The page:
Sick - Survive the Night
Michael Jari Davidson, Bruno Marino, Cengiz H. Fehmi (executive), Chris Cull (co) for Blackguardism Creations, Hellfire Pictures
directed by Ryan M. Andrews
starring Christina Anne Aceto, Richard Roy Sutton, Robert Nolan, Jennifer Polansky, Debbie Rochon, Sandra DaCosta, Devin Upham, Ry Barrett, Neil Green, Thomas Gough, Breanne TeBoekhorst, Astrida Auza, Margaret Jeronimo, Rodrigo Fernandez-Stoll, Rhys Wyn Trenhaile, Cengiz H. Fehmi, Sean Ballantyne, Christopher Thompson, Sabrina Tom
written by Ryan M. Andrews, Chris Cull, music by Andrew Lauzon, special makeup effects by Melis Bayraktar, Michael Walsh, cinematography by Michael Jari Davidson
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It's been two years since the outbreak of "the infection",
which killed large parts of humanity or (worse yet) turned them into
mindless but cannibalistic zombies. It seems though that a certain lone
wolf scientist, Dr Fehmi (Debbie Rochon) has found the cure, so she
contacts Dr Leigh Rozetta (Christina Anne Aceto), who lives in one of the
very few heavily guarded gouvernment research facilities still intact, to
conduct some tests. With every day, Leigh becomes more optimistic that the
cure has indeed been found ... but with the completion only days away, she
suddenly decides to take a stroll to the outside on her own, putting her
in unnecessary danger ...
Outside the facility, there are still hints of
civilisation, but it comes at a price - so everybody's carrying weapons,
nobody trusts nobody, and feelings like love and affection have become
scarce, and higher morals a liability.
Seph (Richard Roy Sutton) and
McKay (Robert Nolan), who have led an exploration team into the region,
have just survived a zombie attack that has wiped out the entire rest of
the team, and they now seek refuge in a house - interestingly the house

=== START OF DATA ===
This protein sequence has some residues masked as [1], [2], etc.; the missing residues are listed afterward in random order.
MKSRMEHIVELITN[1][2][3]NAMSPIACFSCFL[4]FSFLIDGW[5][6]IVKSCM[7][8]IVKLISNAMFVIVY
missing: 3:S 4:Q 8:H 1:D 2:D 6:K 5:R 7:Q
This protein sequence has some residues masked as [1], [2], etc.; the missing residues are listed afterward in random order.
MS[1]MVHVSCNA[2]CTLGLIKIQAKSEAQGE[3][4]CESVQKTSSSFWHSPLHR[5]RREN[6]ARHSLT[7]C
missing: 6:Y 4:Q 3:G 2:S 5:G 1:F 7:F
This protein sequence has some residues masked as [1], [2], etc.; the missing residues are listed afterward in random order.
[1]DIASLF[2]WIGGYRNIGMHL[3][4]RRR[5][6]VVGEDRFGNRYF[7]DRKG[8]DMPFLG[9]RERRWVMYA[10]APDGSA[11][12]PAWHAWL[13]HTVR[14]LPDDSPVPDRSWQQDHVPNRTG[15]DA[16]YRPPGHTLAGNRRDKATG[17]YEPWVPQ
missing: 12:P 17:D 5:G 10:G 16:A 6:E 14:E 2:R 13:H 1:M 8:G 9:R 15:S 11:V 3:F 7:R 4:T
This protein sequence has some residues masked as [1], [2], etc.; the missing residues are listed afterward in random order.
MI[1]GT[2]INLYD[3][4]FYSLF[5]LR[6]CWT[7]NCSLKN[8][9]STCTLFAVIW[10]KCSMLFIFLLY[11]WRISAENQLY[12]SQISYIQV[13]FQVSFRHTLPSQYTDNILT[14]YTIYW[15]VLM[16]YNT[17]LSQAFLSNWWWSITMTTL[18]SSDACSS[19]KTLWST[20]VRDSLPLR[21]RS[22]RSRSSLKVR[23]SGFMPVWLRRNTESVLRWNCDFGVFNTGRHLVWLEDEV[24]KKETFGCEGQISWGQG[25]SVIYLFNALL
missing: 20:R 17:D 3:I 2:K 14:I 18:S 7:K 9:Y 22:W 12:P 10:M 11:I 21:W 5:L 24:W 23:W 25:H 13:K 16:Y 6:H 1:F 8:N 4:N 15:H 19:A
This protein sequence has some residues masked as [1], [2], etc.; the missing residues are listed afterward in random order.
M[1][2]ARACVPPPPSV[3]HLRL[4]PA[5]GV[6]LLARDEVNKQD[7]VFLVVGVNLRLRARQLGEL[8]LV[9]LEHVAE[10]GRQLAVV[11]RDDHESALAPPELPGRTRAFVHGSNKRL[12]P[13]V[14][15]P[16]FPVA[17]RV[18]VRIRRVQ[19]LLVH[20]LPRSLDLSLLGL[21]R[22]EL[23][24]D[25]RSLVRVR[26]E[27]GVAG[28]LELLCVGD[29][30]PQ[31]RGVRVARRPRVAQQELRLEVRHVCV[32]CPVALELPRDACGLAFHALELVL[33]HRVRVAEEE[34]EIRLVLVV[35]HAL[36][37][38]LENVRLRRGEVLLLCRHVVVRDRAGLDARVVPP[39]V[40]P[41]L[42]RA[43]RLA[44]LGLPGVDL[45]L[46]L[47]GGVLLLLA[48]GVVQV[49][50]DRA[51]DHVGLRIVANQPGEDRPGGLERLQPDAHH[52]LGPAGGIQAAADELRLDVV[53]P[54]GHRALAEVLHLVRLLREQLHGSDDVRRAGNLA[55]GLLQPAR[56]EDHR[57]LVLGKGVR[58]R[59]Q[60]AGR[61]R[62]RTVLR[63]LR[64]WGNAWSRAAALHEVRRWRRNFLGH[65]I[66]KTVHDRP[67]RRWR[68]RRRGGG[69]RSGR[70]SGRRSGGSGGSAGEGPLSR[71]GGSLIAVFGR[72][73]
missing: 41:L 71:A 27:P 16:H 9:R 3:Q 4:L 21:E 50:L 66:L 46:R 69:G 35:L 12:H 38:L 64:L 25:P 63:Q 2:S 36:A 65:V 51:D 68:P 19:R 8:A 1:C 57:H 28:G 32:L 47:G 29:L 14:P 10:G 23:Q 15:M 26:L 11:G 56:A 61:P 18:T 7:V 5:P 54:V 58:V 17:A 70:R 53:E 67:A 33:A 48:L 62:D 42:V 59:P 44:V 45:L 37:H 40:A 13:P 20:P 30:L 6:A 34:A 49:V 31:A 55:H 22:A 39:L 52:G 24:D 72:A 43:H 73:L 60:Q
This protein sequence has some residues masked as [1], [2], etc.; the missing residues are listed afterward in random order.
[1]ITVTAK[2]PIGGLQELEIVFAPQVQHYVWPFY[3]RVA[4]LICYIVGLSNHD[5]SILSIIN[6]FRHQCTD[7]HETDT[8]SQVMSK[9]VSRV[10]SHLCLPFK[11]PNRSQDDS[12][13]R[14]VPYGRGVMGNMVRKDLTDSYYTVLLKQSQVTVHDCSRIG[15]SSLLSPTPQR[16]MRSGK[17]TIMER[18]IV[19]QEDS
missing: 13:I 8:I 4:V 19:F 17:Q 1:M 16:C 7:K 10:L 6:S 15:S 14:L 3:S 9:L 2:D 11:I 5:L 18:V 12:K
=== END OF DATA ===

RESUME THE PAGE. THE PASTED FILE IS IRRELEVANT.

iof Leigh's parents, whose dead bodies are still in their bedroom after
they killed themselves in order to escape the zombies for good. They also
find Leigh - and everybody immediately starts to distrust each other, but
since this is the only house in the region where one might be relatively
safe from zombies (Leigh has seen to that), they pretty much have to learn
to trust each other, which is not made very easy be the fact that Leigh is
acting mighty erratic, and the bully-ish Seph and the educated McKay can't
stand each other's guts to begin with ...
Meanwhile at the research
facility, Leigh's best friend Claudia (Jennifer Polansky) is worried sick
about her, and she eventually comes to the conclusion something must have
happened to Leigh. And since Leigh has saved her life once, she now goes
after her. But when she arrives at the house of Leigh's parents, Leigh
shoots her dead, mistaking her for a zombie. Now that really pushes Leigh
over the edge (and she has been acting weird so far already) - to such an
extent that the two men discuss whether or not she has become a liability.
Now is this a constellation that's doomed to head for certain doom? And
will anyone survive? Heck, why has Leigh left the relative safety of the
facility in the first place? And what about the promised zombie cure? ...
nowaday's horror field, zombie films are pretty much a dime a dozen - so
it's especially remarkable that Sick - Survive the Night manages to
stick out of the crowd. Basically, this is thanks to an intelligent and
thoughtful script that pays little attention to action and gory details
and concentrates on human interaction instead - going so far as to making
the humans the source of their own demise, while the zombies are only an
anonymous and largely absent threat - somehow echoing Jean Paul Sartre's
"hell is other people" in that respect. Now add to that a subtle
directorial effort that gives the movie's characters time to develop
rather than rushing from one gore or action setpiece to the next, and an
uniformly great cast, and you've got yourself a pretty good film.